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Political shakeups continue as election filing approaches

·5 min read

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It’s been hard to tell in the past month but election season isn’t technically underway yet.

That happens on Monday.

Candidates looking to run in the 2022 election can make their aspirations official then by filing with the boards of elections.

But since North Carolina lawmakers released the newly redrawn district maps, there have many shake-ups in North Carolina politics.

Let’s unpack this, starting at the beginning.

The U.S. Senate race is already heated with former N.C. Chief Justice Cheri Beasley and state Sen. Jeff Jackson running for the Democratic nomination.

On the Republican side, former Gov. Pat McCrory, Congressman Ted Budd and former Congressman Mark Walker want the Republican nomination. Former President Donald Trump shocked everyone this summer by announcing Budd had earned his endorsement at a GOP convention in Greenville. And when I say he shocked everyone, I mean it. Even Budd received only 15 minutes notice.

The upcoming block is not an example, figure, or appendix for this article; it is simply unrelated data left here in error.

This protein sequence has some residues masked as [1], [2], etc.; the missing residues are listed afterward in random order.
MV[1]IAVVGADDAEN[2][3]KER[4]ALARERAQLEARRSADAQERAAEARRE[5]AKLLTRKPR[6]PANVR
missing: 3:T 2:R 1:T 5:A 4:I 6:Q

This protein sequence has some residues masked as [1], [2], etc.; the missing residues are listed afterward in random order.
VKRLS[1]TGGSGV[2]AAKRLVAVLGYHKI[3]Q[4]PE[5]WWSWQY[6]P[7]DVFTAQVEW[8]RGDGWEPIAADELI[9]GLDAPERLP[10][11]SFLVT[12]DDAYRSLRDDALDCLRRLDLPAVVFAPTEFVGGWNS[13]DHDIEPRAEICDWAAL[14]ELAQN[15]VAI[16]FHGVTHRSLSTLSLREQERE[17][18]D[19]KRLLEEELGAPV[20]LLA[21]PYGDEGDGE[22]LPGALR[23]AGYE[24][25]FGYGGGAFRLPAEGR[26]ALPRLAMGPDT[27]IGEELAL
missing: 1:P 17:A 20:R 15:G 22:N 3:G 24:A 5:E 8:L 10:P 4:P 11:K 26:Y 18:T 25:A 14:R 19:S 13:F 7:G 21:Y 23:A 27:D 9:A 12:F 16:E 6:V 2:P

That helped Budd gain name recognition and support across the GOP and pushed him into a race against McCrory, but largely left Walker trailing far behind.

Now there are rumblings that Walker is considering running instead for the 7th Congressional District. The switch could have ripple effects with others eyeing that race, including N.C. Rep. Jon Hardister and Bo Hines, a former All-American football player and Yale graduate. Like Walker, Hines has been endorsed by Trump supporter and U.S. Congressman Madison Cawthorn.

Speaking of Cawthorn, he caused his own shakeup in the western part of the state after lawmakers diluted his district, now the new 14th Congressional District, of Republican voters.

They didn’t dilute it enough that a Republican would lose the race, but enough that his district is less appealing.

Cawthorn turned around and chose to hop over to the 13th Congressional District to run instead. That district has a higher number of constituents likely to vote Republican, but was also believed to have been hand-drawn by lawmakers for House Speaker Tim Moore’s attempt to reach higher office.